Edwin Jackson signing with the Nationals netted the Cardinals a supplemental first-round pick as compensation, currently the No. 58 choice. Only two unsigned compensation free agents remain on the market, but it may be a while before Raul Ibanez or Derrek Lee find a home.
Both Ibanez and Lee are Type B free agents. If Ibanez signs a big league contract with a new club, the Phillies will receive the 54th overall pick. That would push the Cubs’ choice for Carlos Pena down to No. 56, because the Padres are locked in at No. 55 for failing to sign sandwich-rounder Brett Austin last year. If Lee inks a major league deal elsewhere, the Pirates would receive the No. 56 choice (No. 57 if Ibanez yields a compensation pick).
Once the order is finalized, we’ll tally the bonus pools each team will have to work with for the first 10 rounds. Here’s how the order stands after the Jackson signing:
13. White Sox
17. Blue Jays
19. Cardinals (from Angels for Albert Pujols, Type A)
22. Blue Jays (for failure to sign 2011 first-rounder Tyler Beede)
24. Red Sox
27. Brewers (from Tigers for Prince Fielder, Type A)
31. Red Sox (from Phillies for Jonathan Papelbon, Type A)
Supplemental First Round
32. Twins (for Michael Cuddyer, modified Type A, to Rockies)
33. Padres (for Heath Bell, modified Type A, to Marlins)
34. Athletics (for Josh Willingham, modified Type A, to Twins)
35. Mets (for Jose Reyes, Type A, to Marlins)
36. Cardinals (for Pujols)
37. Red Sox (for Papelbon)
38. Brewers (for Fielder)
39. Rangers (for C.J. Wilson, Type A, to Angels)
40. Phillies (for Ryan Madson, modified Type A, to Reds)
41. Astros (for Clint Barmes, Type B, to Pirates)
42. Twins (for Jason Kubel, Type B, to Diamondbacks)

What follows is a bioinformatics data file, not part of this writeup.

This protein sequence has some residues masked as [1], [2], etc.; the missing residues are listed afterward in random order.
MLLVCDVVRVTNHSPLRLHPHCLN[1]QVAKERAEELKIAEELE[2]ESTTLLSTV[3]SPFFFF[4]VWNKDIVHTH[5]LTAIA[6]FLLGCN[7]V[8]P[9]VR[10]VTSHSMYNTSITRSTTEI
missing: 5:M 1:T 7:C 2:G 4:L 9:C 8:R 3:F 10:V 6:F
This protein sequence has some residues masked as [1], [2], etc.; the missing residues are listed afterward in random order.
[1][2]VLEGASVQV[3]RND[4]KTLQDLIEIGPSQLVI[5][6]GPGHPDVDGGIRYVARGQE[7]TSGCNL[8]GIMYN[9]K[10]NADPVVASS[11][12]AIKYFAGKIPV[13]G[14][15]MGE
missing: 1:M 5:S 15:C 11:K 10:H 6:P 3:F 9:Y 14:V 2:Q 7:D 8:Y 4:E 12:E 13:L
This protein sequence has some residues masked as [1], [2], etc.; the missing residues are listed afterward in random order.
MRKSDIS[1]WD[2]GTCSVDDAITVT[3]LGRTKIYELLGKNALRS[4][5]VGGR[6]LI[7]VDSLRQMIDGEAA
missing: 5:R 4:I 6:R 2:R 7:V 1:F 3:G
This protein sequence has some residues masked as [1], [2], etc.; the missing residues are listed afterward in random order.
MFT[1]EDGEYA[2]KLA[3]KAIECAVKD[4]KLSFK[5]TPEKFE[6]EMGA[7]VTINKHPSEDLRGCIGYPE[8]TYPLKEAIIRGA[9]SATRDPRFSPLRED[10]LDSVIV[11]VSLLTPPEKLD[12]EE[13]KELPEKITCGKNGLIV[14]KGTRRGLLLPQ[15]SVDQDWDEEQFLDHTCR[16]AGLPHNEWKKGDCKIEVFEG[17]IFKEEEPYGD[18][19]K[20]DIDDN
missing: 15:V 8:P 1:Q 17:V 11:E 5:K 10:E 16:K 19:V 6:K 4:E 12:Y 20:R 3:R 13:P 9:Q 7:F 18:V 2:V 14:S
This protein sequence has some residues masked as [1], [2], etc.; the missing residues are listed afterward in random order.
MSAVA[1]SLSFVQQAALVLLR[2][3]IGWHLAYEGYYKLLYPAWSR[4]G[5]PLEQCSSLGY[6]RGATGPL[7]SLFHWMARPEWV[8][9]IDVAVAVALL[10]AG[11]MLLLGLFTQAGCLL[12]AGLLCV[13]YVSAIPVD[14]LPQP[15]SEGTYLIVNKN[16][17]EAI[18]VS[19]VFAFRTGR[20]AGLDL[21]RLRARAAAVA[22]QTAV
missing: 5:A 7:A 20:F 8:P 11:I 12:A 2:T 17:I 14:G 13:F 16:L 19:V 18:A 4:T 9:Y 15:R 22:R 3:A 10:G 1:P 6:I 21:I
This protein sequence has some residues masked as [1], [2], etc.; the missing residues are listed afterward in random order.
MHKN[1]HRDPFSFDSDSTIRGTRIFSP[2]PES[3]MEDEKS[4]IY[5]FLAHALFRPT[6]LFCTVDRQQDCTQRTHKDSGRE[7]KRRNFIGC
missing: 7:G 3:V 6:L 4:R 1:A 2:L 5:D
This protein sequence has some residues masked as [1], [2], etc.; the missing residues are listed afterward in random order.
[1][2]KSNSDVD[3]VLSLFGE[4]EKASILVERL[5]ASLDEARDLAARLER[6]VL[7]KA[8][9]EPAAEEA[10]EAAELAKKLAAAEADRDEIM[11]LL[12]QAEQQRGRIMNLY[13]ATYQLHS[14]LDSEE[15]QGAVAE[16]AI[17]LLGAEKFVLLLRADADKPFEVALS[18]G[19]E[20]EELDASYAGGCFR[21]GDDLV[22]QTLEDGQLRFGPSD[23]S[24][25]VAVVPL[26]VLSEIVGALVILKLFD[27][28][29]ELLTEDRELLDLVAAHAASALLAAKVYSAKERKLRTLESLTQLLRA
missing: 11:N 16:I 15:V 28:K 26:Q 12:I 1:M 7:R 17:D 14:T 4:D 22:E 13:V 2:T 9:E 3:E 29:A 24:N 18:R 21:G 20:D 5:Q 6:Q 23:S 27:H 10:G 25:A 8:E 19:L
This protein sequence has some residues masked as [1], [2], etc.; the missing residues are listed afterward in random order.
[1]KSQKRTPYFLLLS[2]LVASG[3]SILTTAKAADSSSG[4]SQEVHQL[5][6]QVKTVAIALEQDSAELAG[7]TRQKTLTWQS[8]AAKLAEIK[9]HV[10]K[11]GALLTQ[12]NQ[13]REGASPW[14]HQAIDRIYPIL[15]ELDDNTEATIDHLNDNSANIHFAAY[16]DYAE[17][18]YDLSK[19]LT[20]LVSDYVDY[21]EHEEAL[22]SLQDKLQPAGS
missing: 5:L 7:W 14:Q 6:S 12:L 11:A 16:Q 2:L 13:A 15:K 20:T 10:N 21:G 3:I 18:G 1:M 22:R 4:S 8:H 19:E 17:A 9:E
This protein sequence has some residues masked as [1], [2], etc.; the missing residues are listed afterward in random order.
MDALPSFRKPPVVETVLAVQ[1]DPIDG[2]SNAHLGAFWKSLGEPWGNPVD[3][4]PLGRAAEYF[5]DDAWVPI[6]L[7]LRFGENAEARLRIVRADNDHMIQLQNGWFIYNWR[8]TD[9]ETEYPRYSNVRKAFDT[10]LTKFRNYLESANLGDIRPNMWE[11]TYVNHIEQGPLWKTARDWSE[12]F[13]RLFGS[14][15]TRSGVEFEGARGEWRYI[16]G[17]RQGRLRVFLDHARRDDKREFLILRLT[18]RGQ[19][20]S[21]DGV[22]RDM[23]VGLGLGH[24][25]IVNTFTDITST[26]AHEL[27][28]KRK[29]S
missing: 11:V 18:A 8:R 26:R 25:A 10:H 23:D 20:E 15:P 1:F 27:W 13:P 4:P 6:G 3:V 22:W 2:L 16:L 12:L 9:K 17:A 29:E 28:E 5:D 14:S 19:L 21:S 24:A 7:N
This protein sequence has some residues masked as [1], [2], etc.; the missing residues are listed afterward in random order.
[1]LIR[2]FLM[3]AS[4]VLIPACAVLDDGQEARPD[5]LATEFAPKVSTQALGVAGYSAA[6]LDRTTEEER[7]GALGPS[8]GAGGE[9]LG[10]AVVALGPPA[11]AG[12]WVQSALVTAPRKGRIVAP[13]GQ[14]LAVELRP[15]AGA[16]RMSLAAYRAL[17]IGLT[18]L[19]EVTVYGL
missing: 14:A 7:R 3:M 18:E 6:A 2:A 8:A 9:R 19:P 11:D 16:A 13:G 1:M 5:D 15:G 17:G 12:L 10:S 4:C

43. Cubs (for Aramis Ramirez, Type B, to Brewers)
44. Padres (for Aaron Harang, Type B, to Dodgers)
45. Pirates (for Ryan Doumit, Type B, to Twins)
46. Rockies (for Mark Ellis, Type B, to Dodgers)
47. Athletics (for David DeJesus, Type B, to Cubs)
48. White Sox (for Mark Buehrle, Type B, to Marlins)
49. Reds (for Ramon Hernandez, Type B, to Rockies)
50. Blue Jays (for Frank Francisco, Type B, to Mets)
51. Dodgers (for Rod Barajas, Type B, to Pirates)
52. Cardinals (for Octavio Dotel, Type B, to Tigers)
53. Rangers (for Darren Oliver, Type B, to Blue Jays)
54. Cubs (for Carlos Pena, Type B, to Rays)
55. Padres (for failure to sign 2011 sandwich-rounder Brett Austin)
56. Reds (for Francisco Cordero, Type B, to Blue Jays)
57. Blue Jays (for Jon Rauch, Type B, to Mets)
58. Cardinals (for Edwin Jackson, Type B, to Nationals)
59. Blue Jays (for Jose Molina, Type B, to Rays)
61. Athletics (for Willingham)
69. Padres (for Bell)
70. Mets (from Marlins for Reyes)
71. Twins (for Cuddyer)
76. Phillies (for Madson)
82. Rangers (from Angels for Wilson)
89. Yankees (for failure to sign 2011 second-rounder Sam Stafford)
Supplemental Third Round
125. Mariners (for failure to sign 2011 third-rounder Kevin Cron)
126. Marlins (for failure to sign 2011 third-rounder Connor Barron)
127. Rockies (for failure to sign 2011 third-rounder Peter O’Brien)
Remaining Compensation Free Agents
Phillies: Raul Ibanez (B).
Pirates: Derrek Lee (B).
- What would your best Top 10 Prospects list look like if you took the best player from each slot of the organization Top 10 lists? For added degree of difficulty, limit yourself to one player per team.
This is an interesting way to look at our just-concluded series of Top 10 lists. Using our updated Top 10s, all collected on one page here, I’ll dive right in and explain my reasoning.
1. Mike Trout, of, Angels